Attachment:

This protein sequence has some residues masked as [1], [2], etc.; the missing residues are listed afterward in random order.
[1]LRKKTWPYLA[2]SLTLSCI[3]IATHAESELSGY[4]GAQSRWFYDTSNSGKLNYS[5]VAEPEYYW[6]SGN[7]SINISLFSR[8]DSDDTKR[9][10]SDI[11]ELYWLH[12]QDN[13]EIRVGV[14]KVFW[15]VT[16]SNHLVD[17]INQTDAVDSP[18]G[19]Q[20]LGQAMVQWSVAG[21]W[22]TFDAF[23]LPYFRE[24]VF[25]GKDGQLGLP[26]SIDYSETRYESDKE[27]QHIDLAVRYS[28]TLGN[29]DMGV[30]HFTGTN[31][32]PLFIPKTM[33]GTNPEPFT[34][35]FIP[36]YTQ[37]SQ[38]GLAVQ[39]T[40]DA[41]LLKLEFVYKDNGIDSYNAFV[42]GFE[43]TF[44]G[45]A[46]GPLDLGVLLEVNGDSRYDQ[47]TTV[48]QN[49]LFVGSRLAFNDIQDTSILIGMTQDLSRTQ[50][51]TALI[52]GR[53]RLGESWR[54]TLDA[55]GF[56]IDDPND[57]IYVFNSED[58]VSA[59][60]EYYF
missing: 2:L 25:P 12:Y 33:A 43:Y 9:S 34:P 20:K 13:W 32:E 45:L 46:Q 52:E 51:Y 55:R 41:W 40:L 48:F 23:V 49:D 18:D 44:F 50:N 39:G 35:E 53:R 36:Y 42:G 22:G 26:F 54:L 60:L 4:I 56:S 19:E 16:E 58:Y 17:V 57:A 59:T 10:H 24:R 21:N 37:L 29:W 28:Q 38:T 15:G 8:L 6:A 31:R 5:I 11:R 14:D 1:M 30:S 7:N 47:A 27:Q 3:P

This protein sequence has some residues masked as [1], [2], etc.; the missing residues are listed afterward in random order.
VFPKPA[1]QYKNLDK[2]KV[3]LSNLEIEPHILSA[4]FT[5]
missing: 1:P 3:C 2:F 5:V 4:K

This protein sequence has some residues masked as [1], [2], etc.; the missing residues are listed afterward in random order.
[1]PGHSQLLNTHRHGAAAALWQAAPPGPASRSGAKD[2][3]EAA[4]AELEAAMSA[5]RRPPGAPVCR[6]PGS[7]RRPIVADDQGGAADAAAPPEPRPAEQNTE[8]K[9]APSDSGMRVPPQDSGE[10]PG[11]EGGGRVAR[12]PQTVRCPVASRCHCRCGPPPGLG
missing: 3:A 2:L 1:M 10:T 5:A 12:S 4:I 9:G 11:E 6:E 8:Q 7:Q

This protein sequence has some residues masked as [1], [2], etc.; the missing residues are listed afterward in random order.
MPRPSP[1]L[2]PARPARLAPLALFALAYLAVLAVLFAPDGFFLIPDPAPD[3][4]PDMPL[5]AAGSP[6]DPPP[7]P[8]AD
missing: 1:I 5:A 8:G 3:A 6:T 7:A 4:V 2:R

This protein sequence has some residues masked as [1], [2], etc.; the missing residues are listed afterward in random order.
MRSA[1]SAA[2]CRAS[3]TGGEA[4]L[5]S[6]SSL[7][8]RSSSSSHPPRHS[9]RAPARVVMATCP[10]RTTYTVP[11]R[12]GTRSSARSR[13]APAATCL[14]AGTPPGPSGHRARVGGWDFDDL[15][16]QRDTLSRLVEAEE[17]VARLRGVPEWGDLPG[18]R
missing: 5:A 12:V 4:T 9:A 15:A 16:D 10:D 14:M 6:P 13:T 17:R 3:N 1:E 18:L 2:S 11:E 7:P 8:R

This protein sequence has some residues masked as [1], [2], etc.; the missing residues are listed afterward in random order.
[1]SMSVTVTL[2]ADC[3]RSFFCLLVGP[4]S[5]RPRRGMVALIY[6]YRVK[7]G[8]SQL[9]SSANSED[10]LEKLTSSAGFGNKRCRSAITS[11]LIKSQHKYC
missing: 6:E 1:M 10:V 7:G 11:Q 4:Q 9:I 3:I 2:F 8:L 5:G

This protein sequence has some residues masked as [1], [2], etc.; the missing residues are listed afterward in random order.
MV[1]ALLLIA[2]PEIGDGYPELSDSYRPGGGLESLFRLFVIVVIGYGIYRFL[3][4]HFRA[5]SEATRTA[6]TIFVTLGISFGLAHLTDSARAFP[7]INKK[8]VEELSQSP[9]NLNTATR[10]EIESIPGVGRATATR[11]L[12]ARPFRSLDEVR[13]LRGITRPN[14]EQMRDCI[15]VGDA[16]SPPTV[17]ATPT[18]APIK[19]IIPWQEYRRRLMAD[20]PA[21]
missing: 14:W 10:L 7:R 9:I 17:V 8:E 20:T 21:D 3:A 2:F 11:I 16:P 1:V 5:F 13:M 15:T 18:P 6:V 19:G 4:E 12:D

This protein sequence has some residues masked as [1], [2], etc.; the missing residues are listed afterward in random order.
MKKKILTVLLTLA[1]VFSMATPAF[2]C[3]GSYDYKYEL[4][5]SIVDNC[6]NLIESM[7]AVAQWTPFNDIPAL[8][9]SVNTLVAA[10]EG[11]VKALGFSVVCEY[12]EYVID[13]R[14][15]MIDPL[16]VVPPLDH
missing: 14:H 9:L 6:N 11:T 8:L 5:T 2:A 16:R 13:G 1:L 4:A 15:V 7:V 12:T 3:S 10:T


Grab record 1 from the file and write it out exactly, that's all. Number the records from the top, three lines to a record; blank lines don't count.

This protein sequence has some residues masked as [1], [2], etc.; the missing residues are listed afterward in random order.
[1]LRKKTWPYLA[2]SLTLSCI[3]IATHAESELSGY[4]GAQSRWFYDTSNSGKLNYS[5]VAEPEYYW[6]SGN[7]SINISLFSR[8]DSDDTKR[9][10]SDI[11]ELYWLH[12]QDN[13]EIRVGV[14]KVFW[15]VT[16]SNHLVD[17]INQTDAVDSP[18]G[19]Q[20]LGQAMVQWSVAG[21]W[22]TFDAF[23]LPYFRE[24]VF[25]GKDGQLGLP[26]SIDYSETRYESDKE[27]QHIDLAVRYS[28]TLGN[29]DMGV[30]HFTGTN[31][32]PLFIPKTM[33]GTNPEPFT[34][35]FIP[36]YTQ[37]SQ[38]GLAVQ[39]T[40]DA[41]LLKLEFVYKDNGIDSYNAFV[42]GFE[43]TF[44]G[45]A[46]GPLDLGVLLEVNGDSRYDQ[47]TTV[48]QN[49]LFVGSRLAFNDIQDTSILIGMTQDLSRTQ[50][51]TALI[52]GR[53]RLGESWR[54]TLDA[55]GF[56]IDDPND[57]IYVFNSED[58]VSA[59][60]EYYF
missing: 2:L 25:P 12:Y 33:A 43:Y 9:S 34:P 20:K 13:W 32:E 45:L 46:Q 52:E 51:Y 55:R 41:W 40:L 48:F 23:V 49:D 18:D 44:F 50:N 39:G 35:E 53:R 36:Y 42:G 22:G 26:F 54:L 60:L 4:I 56:S 19:E 16:E 58:Y 17:V 57:A 59:T 10:H 24:R 21:N 37:L 29:W 28:Q 38:T 15:G 8:L 6:A 31:R 5:I 11:R 14:D 1:M 30:S 7:N 47:A 27:Q 3:P